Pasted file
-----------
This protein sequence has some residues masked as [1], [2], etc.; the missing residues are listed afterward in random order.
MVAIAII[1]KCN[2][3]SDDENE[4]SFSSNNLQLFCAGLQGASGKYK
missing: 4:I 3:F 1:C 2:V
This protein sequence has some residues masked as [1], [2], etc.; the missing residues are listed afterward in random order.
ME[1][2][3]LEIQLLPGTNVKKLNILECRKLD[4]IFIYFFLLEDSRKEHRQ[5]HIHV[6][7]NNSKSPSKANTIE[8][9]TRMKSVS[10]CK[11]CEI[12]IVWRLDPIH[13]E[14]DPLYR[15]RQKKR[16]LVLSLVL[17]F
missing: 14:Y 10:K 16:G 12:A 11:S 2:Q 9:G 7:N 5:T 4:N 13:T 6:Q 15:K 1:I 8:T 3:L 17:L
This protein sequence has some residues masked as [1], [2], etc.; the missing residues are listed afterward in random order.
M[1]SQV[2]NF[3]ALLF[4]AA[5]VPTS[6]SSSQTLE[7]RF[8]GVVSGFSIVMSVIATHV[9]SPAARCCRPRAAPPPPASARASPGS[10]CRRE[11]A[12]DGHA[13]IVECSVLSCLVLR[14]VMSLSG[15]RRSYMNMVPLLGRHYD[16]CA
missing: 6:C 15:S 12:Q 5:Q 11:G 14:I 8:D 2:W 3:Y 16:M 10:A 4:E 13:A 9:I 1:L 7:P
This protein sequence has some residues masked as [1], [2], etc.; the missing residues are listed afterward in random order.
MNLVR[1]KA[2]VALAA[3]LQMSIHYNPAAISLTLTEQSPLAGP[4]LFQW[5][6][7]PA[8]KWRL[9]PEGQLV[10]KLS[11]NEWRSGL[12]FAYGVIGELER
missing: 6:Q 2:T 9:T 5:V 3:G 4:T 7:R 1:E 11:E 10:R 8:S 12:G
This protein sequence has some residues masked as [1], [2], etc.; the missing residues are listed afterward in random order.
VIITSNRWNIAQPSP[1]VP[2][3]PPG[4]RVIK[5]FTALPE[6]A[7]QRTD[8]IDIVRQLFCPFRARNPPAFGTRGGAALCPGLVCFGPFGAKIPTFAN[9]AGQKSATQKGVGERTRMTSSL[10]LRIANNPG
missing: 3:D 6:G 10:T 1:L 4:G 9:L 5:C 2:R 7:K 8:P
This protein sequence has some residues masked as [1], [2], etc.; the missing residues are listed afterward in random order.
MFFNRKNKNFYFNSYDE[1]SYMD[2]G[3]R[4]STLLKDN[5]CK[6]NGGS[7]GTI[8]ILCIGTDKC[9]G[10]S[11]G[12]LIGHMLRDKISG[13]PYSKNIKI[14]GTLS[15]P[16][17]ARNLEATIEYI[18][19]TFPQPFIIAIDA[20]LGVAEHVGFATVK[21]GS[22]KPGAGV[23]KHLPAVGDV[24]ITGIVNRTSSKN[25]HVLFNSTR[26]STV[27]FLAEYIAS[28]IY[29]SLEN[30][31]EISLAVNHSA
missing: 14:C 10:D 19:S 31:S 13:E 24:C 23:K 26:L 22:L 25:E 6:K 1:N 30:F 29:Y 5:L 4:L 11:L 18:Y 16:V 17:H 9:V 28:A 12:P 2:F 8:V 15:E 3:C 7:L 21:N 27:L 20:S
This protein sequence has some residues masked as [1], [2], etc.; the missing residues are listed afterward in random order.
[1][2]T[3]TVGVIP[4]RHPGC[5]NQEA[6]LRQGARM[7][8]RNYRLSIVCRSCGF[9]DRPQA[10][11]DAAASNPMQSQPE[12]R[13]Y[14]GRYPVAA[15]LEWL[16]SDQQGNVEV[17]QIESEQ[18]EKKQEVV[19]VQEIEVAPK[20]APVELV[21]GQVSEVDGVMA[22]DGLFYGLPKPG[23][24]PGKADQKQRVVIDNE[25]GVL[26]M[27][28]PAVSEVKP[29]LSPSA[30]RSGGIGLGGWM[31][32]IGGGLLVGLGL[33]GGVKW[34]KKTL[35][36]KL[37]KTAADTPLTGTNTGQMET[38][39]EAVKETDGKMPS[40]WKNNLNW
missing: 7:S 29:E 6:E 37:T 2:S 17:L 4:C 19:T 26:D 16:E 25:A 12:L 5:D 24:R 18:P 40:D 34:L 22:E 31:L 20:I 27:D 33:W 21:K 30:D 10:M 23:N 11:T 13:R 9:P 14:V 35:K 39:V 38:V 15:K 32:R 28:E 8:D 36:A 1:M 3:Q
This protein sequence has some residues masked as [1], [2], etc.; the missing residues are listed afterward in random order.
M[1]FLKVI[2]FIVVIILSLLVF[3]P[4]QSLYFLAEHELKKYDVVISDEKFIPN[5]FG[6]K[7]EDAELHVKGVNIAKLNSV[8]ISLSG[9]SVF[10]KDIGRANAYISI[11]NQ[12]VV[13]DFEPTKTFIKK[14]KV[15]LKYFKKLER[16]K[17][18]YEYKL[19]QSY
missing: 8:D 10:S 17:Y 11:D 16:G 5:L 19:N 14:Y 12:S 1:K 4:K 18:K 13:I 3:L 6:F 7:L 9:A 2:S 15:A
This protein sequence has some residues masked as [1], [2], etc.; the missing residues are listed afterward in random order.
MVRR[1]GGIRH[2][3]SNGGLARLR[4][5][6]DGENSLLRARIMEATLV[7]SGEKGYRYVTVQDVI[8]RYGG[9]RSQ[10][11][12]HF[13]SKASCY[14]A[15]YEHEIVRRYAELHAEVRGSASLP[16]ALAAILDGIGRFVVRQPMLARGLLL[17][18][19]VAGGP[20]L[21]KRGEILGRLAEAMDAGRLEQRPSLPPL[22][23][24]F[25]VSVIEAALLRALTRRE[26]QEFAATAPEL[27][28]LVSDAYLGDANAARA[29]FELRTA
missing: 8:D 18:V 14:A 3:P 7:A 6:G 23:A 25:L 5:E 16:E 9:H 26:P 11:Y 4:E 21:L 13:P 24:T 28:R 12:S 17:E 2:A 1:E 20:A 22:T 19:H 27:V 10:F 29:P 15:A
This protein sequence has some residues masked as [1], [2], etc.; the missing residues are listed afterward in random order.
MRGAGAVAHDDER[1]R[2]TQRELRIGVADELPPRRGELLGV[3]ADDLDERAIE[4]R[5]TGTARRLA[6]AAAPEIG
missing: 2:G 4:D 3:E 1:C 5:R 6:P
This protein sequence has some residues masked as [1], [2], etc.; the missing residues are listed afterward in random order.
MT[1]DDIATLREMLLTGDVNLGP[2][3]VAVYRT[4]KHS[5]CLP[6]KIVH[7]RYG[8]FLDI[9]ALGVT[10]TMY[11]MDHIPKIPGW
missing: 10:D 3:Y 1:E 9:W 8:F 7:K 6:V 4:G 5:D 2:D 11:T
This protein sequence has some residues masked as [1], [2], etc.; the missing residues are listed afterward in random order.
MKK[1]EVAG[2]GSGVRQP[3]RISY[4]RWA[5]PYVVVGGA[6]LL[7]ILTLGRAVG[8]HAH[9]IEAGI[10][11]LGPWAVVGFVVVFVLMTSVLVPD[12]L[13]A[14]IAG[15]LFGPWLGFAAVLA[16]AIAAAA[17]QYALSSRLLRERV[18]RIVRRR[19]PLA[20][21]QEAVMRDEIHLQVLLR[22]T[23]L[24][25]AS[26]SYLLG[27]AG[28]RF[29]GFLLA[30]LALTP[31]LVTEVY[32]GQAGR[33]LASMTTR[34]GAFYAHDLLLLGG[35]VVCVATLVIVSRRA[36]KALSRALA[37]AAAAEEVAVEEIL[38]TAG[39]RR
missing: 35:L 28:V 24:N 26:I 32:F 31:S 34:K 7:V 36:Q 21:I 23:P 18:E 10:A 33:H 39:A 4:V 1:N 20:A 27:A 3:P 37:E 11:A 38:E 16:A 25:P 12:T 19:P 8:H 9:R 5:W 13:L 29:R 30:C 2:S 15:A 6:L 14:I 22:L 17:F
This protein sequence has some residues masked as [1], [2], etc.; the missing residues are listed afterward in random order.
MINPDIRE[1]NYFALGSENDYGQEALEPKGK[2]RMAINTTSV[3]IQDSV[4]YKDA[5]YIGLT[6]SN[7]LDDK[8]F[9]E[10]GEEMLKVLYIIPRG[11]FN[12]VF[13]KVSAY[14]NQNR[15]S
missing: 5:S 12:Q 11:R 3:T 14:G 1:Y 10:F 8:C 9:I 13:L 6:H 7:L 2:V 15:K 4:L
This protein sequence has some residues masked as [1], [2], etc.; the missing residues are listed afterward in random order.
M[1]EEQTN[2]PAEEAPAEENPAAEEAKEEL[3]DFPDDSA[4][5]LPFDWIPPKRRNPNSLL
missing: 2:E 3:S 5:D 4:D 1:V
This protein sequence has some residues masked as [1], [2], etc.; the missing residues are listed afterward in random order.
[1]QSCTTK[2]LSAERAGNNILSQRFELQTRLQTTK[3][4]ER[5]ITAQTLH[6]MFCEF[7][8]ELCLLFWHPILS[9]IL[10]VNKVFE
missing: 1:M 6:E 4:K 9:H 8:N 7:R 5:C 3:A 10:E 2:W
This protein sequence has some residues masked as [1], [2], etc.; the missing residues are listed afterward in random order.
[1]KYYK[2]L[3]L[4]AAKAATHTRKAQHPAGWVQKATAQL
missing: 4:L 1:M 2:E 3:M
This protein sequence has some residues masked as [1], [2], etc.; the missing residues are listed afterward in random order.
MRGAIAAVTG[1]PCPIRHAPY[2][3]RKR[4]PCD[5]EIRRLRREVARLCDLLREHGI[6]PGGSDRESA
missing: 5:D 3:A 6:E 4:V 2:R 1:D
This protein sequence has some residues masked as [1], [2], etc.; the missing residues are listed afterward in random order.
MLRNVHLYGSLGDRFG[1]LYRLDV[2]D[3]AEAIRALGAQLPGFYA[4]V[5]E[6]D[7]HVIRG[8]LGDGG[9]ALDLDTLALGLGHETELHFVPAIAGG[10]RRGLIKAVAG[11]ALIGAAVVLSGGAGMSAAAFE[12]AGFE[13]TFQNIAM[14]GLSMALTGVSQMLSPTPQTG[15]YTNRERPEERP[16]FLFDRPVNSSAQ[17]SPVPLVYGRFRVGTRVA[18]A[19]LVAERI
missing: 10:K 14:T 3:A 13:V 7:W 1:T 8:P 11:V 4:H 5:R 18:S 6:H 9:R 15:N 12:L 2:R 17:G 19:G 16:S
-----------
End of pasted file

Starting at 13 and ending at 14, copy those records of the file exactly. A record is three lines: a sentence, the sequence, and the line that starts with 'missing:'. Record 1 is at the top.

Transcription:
This protein sequence has some residues masked as [1], [2], etc.; the missing residues are listed afterward in random order.
MINPDIRE[1]NYFALGSENDYGQEALEPKGK[2]RMAINTTSV[3]IQDSV[4]YKDA[5]YIGLT[6]SN[7]LDDK[8]F[9]E[10]GEEMLKVLYIIPRG[11]FN[12]VF[13]KVSAY[14]NQNR[15]S
missing: 5:S 12:Q 11:R 3:T 14:G 1:Y 10:F 8:C 9:I 13:L 6:H 7:L 2:V 15:K 4:L
This protein sequence has some residues masked as [1], [2], etc.; the missing residues are listed afterward in random order.
M[1]EEQTN[2]PAEEAPAEENPAAEEAKEEL[3]DFPDDSA[4][5]LPFDWIPPKRRNPNSLL
missing: 2:E 3:S 5:D 4:D 1:V